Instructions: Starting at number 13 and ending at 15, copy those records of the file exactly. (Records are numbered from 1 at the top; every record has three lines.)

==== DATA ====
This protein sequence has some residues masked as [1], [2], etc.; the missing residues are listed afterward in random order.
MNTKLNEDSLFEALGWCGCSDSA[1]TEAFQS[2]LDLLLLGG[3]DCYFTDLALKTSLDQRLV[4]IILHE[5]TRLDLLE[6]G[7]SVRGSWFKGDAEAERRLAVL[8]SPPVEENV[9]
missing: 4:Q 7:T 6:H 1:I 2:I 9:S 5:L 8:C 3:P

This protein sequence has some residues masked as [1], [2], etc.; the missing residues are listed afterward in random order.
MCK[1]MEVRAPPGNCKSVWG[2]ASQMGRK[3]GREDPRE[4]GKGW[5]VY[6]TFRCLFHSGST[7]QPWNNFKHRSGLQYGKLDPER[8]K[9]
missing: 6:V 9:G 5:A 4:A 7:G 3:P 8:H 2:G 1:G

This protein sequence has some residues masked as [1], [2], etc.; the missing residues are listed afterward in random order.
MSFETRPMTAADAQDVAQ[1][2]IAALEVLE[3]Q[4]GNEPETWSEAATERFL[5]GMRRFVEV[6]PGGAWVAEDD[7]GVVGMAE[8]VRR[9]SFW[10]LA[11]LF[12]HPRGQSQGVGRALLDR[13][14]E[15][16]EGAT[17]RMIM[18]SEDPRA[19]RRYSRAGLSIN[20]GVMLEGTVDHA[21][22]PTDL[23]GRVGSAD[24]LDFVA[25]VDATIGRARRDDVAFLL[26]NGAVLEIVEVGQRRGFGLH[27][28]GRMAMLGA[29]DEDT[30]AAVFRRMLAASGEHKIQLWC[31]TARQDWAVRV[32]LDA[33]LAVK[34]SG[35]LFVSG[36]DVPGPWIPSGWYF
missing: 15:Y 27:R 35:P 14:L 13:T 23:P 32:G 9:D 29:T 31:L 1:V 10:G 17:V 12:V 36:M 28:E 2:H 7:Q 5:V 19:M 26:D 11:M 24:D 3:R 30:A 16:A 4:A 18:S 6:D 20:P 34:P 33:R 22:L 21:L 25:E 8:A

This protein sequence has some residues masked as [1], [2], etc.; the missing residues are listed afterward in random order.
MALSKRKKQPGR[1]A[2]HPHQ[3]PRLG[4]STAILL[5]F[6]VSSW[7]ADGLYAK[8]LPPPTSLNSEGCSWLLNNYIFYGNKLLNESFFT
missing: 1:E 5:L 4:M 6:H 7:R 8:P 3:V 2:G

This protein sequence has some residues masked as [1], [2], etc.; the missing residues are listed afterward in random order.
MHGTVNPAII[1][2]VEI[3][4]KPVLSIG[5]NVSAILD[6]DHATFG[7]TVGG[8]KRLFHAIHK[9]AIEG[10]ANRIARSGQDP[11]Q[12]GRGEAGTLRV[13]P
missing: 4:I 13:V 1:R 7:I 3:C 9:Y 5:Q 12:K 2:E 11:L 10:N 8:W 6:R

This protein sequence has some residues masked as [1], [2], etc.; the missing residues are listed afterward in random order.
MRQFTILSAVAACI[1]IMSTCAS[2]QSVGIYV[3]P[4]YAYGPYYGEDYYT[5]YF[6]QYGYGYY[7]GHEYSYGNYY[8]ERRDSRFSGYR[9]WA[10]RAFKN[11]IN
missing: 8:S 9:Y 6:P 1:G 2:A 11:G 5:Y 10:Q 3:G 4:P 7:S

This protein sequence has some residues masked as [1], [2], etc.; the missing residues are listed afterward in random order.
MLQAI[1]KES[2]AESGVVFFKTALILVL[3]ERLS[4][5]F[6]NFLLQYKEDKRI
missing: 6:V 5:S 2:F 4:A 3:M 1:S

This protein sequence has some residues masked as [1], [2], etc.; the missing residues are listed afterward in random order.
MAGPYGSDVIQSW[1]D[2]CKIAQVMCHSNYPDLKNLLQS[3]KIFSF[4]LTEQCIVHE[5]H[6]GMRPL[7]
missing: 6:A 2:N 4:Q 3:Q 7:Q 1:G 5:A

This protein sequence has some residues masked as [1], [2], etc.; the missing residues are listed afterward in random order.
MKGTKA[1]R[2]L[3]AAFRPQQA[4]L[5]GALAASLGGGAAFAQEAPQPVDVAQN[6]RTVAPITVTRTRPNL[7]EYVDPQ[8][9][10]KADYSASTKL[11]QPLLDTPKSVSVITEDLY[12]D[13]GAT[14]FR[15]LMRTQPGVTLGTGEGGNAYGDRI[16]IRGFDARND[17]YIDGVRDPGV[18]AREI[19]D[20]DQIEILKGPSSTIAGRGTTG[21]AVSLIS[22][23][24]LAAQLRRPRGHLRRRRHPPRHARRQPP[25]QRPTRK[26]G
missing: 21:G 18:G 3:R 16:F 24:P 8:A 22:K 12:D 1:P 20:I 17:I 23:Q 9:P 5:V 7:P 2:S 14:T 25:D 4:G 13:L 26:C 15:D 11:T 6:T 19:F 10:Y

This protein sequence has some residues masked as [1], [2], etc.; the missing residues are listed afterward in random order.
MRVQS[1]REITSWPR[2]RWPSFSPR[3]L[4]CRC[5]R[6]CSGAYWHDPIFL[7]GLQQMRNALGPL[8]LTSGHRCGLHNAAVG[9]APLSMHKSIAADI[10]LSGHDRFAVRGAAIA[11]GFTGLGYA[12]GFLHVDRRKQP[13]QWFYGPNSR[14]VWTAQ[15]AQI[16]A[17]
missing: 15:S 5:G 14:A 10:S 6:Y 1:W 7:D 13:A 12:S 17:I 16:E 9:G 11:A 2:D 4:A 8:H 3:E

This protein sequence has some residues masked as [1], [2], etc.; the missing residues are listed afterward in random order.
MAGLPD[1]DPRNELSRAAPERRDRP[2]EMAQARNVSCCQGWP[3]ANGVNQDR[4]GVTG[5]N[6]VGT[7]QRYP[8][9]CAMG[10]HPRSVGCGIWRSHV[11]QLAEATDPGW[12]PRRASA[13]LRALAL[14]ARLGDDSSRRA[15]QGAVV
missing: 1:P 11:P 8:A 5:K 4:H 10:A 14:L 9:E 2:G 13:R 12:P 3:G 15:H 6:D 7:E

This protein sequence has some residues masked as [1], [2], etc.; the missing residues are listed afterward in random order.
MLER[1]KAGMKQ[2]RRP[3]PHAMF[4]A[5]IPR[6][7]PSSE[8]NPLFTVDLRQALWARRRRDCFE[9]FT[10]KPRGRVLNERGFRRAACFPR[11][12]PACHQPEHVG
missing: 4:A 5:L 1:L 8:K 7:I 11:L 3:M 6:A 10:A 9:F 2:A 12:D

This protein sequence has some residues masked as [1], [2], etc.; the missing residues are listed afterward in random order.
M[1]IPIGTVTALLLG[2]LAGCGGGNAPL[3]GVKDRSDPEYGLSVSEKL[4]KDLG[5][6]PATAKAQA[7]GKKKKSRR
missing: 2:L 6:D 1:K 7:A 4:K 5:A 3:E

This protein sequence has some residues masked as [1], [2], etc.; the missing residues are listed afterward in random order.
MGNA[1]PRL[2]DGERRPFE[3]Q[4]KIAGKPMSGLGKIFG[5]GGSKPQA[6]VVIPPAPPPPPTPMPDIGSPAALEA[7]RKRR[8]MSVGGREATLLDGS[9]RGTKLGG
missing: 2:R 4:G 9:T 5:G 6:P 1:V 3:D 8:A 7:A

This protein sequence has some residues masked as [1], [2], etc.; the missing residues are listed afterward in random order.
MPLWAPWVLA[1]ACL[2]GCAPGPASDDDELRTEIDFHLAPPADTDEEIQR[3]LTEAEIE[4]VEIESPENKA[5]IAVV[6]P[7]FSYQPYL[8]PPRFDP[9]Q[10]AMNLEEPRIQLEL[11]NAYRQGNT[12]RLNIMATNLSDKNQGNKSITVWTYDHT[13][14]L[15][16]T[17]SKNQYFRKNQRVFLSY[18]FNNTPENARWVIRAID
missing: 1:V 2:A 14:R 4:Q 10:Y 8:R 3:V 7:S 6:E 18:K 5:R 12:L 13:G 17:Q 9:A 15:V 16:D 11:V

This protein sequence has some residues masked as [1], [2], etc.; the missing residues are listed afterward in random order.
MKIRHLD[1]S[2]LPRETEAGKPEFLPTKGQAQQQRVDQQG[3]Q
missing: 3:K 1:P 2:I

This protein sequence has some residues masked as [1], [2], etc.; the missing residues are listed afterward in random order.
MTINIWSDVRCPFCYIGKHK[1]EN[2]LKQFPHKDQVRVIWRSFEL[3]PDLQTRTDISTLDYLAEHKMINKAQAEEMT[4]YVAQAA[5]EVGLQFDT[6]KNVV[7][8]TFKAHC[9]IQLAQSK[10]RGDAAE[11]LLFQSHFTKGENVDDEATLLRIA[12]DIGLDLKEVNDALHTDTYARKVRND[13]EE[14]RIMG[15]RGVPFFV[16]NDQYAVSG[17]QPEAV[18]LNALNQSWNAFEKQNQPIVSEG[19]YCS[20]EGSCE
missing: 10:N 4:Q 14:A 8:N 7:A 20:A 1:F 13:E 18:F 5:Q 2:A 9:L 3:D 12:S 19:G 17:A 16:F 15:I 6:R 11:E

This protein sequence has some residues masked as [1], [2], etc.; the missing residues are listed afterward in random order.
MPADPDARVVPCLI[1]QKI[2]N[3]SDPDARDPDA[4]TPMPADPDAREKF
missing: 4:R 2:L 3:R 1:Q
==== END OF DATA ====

This protein sequence has some residues masked as [1], [2], etc.; the missing residues are listed afterward in random order.
M[1]IPIGTVTALLLG[2]LAGCGGGNAPL[3]GVKDRSDPEYGLSVSEKL[4]KDLG[5][6]PATAKAQA[7]GKKKKSRR
missing: 2:L 6:D 1:K 7:A 4:K 5:A 3:E

This protein sequence has some residues masked as [1], [2], etc.; the missing residues are listed afterward in random order.
MGNA[1]PRL[2]DGERRPFE[3]Q[4]KIAGKPMSGLGKIFG[5]GGSKPQA[6]VVIPPAPPPPPTPMPDIGSPAALEA[7]RKRR[8]MSVGGREATLLDGS[9]RGTKLGG
missing: 2:R 4:G 9:T 5:G 6:P 1:V 3:D 8:A 7:A

This protein sequence has some residues masked as [1], [2], etc.; the missing residues are listed afterward in random order.
MPLWAPWVLA[1]ACL[2]GCAPGPASDDDELRTEIDFHLAPPADTDEEIQR[3]LTEAEIE[4]VEIESPENKA[5]IAVV[6]P[7]FSYQPYL[8]PPRFDP[9]Q[10]AMNLEEPRIQLEL[11]NAYRQGNT[12]RLNIMATNLSDKNQGNKSITVWTYDHT[13][14]L[15][16]T[17]SKNQYFRKNQRVFLSY[18]FNNTPENARWVIRAID
missing: 1:V 2:A 14:R 4:Q 10:Y 8:R 3:V 7:S 6:E 18:K 5:R 12:L 13:G 17:Q 9:A 15:V 16:D 11:V